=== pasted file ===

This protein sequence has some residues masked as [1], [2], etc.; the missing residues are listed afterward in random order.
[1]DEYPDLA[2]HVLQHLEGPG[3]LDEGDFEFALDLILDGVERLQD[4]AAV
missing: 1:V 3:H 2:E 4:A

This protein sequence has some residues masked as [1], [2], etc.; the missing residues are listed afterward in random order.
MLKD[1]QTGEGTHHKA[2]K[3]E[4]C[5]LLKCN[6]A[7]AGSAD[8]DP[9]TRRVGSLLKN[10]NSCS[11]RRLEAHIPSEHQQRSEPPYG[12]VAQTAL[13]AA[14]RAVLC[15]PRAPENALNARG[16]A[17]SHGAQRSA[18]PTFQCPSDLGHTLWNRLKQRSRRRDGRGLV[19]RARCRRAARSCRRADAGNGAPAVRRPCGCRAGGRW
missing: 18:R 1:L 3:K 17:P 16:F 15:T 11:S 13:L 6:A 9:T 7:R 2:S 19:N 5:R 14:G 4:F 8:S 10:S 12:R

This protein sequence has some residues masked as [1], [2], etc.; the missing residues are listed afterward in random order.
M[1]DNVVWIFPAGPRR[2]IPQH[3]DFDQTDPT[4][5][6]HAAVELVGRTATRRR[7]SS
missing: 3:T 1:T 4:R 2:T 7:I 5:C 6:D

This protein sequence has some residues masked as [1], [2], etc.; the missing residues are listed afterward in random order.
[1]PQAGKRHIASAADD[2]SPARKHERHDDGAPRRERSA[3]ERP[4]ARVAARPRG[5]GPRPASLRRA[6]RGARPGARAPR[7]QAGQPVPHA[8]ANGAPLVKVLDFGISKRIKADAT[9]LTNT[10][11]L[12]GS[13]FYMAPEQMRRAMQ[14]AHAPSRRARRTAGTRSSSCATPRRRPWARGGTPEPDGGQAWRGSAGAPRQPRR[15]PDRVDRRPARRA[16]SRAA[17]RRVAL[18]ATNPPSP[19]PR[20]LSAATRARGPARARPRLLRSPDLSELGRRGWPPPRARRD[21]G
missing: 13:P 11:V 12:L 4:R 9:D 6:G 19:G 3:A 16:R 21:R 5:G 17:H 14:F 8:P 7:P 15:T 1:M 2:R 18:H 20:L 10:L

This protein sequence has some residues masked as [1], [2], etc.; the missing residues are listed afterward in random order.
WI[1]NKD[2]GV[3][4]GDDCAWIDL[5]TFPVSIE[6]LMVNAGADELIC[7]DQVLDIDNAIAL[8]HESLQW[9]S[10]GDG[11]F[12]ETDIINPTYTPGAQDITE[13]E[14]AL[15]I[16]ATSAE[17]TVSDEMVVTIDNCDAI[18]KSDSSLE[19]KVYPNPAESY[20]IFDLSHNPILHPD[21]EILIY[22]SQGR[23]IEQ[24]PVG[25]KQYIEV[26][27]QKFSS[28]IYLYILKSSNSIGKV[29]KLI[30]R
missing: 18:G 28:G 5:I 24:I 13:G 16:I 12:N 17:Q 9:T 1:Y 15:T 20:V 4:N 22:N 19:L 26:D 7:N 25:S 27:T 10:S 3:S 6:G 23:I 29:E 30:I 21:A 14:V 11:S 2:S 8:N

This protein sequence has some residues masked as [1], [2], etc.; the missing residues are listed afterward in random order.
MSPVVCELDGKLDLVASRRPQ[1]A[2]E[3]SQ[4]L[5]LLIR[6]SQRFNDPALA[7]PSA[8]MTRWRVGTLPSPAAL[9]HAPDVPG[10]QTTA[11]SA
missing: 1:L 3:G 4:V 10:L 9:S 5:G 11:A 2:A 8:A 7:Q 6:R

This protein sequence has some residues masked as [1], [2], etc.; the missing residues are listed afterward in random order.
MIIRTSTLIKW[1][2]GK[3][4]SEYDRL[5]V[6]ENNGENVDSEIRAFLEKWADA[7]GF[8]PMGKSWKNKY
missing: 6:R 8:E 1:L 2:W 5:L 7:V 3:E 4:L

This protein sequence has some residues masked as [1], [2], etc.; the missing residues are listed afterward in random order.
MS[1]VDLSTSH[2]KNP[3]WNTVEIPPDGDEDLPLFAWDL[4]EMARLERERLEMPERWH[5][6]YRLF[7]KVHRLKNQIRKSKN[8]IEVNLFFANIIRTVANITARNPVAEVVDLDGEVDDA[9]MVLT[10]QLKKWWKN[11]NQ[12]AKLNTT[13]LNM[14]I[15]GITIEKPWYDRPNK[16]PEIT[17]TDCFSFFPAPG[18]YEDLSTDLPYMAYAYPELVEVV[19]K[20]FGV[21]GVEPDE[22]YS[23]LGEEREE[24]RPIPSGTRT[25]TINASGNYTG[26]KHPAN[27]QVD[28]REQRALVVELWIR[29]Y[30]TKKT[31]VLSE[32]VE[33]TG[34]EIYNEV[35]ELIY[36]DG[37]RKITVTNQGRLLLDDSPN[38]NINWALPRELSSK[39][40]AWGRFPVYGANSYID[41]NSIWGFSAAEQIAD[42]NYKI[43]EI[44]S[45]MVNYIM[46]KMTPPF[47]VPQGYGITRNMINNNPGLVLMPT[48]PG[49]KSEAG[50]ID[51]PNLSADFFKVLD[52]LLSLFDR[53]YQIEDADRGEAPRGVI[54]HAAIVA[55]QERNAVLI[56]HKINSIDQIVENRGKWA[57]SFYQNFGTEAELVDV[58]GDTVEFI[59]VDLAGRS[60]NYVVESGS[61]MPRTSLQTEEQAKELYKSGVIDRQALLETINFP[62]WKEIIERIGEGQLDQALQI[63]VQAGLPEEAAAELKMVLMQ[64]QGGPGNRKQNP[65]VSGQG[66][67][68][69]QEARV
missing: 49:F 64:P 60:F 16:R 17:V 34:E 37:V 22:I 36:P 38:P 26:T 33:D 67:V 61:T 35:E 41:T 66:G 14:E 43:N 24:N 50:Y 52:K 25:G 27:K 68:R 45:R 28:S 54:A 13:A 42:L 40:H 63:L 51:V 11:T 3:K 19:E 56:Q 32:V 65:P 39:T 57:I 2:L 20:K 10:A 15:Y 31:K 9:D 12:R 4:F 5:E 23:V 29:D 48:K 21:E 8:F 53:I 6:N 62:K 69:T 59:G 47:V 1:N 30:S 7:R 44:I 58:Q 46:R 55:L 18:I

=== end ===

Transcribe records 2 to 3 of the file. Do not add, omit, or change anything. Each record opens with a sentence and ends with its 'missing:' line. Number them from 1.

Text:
This protein sequence has some residues masked as [1], [2], etc.; the missing residues are listed afterward in random order.
MLKD[1]QTGEGTHHKA[2]K[3]E[4]C[5]LLKCN[6]A[7]AGSAD[8]DP[9]TRRVGSLLKN[10]NSCS[11]RRLEAHIPSEHQQRSEPPYG[12]VAQTAL[13]AA[14]RAVLC[15]PRAPENALNARG[16]A[17]SHGAQRSA[18]PTFQCPSDLGHTLWNRLKQRSRRRDGRGLV[19]RARCRRAARSCRRADAGNGAPAVRRPCGCRAGGRW
missing: 18:R 1:L 3:K 17:P 16:F 15:T 11:S 13:L 6:A 9:T 7:R 2:S 19:N 5:R 14:G 4:F 8:S 10:S 12:R

This protein sequence has some residues masked as [1], [2], etc.; the missing residues are listed afterward in random order.
M[1]DNVVWIFPAGPRR[2]IPQH[3]DFDQTDPT[4][5][6]HAAVELVGRTATRRR[7]SS
missing: 3:T 1:T 4:R 2:T 7:I 5:C 6:D